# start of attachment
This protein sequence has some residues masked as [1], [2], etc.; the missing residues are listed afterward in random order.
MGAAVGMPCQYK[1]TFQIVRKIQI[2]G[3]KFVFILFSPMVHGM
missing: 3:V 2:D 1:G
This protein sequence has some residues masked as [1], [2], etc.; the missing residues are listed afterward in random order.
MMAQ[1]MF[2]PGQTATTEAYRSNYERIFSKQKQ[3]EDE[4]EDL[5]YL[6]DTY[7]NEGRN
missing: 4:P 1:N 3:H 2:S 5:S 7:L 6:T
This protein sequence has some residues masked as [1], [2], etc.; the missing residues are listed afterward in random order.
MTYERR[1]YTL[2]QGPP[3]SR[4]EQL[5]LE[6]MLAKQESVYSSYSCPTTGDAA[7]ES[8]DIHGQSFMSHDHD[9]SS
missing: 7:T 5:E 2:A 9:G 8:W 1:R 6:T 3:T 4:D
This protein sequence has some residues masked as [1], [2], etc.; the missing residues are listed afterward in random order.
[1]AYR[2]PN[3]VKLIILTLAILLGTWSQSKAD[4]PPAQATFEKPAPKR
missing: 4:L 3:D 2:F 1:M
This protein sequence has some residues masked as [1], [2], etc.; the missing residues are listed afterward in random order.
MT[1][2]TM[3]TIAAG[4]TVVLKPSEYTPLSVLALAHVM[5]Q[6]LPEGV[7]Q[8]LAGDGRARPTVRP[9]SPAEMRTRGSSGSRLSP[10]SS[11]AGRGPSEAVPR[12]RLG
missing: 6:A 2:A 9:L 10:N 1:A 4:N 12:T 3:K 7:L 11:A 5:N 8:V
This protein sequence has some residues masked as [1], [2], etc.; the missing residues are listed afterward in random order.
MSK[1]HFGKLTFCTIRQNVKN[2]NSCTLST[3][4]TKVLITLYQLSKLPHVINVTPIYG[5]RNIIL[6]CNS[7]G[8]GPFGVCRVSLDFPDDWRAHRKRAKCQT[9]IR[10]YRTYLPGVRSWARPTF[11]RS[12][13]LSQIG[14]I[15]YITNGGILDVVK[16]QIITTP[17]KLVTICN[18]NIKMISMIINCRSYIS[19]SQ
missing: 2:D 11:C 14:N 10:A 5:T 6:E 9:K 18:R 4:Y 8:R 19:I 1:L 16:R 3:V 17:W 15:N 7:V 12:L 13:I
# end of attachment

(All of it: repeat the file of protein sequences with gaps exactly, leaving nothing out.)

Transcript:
This protein sequence has some residues masked as [1], [2], etc.; the missing residues are listed afterward in random order.
MGAAVGMPCQYK[1]TFQIVRKIQI[2]G[3]KFVFILFSPMVHGM
missing: 3:V 2:D 1:G
This protein sequence has some residues masked as [1], [2], etc.; the missing residues are listed afterward in random order.
MMAQ[1]MF[2]PGQTATTEAYRSNYERIFSKQKQ[3]EDE[4]EDL[5]YL[6]DTY[7]NEGRN
missing: 4:P 1:N 3:H 2:S 5:S 7:L 6:T
This protein sequence has some residues masked as [1], [2], etc.; the missing residues are listed afterward in random order.
MTYERR[1]YTL[2]QGPP[3]SR[4]EQL[5]LE[6]MLAKQESVYSSYSCPTTGDAA[7]ES[8]DIHGQSFMSHDHD[9]SS
missing: 7:T 5:E 2:A 9:G 8:W 1:R 6:T 3:T 4:D
This protein sequence has some residues masked as [1], [2], etc.; the missing residues are listed afterward in random order.
[1]AYR[2]PN[3]VKLIILTLAILLGTWSQSKAD[4]PPAQATFEKPAPKR
missing: 4:L 3:D 2:F 1:M
This protein sequence has some residues masked as [1], [2], etc.; the missing residues are listed afterward in random order.
MT[1][2]TM[3]TIAAG[4]TVVLKPSEYTPLSVLALAHVM[5]Q[6]LPEGV[7]Q[8]LAGDGRARPTVRP[9]SPAEMRTRGSSGSRLSP[10]SS[11]AGRGPSEAVPR[12]RLG
missing: 6:A 2:A 9:L 10:N 1:A 4:N 12:T 3:K 7:L 11:A 5:N 8:V
This protein sequence has some residues masked as [1], [2], etc.; the missing residues are listed afterward in random order.
MSK[1]HFGKLTFCTIRQNVKN[2]NSCTLST[3][4]TKVLITLYQLSKLPHVINVTPIYG[5]RNIIL[6]CNS[7]G[8]GPFGVCRVSLDFPDDWRAHRKRAKCQT[9]IR[10]YRTYLPGVRSWARPTF[11]RS[12][13]LSQIG[14]I[15]YITNGGILDVVK[16]QIITTP[17]KLVTICN[18]NIKMISMIINCRSYIS[19]SQ
missing: 2:D 11:C 14:N 10:A 5:T 6:E 9:K 18:R 4:Y 8:R 19:I 1:L 16:R 3:V 17:W 15:N 7:V 12:L 13:I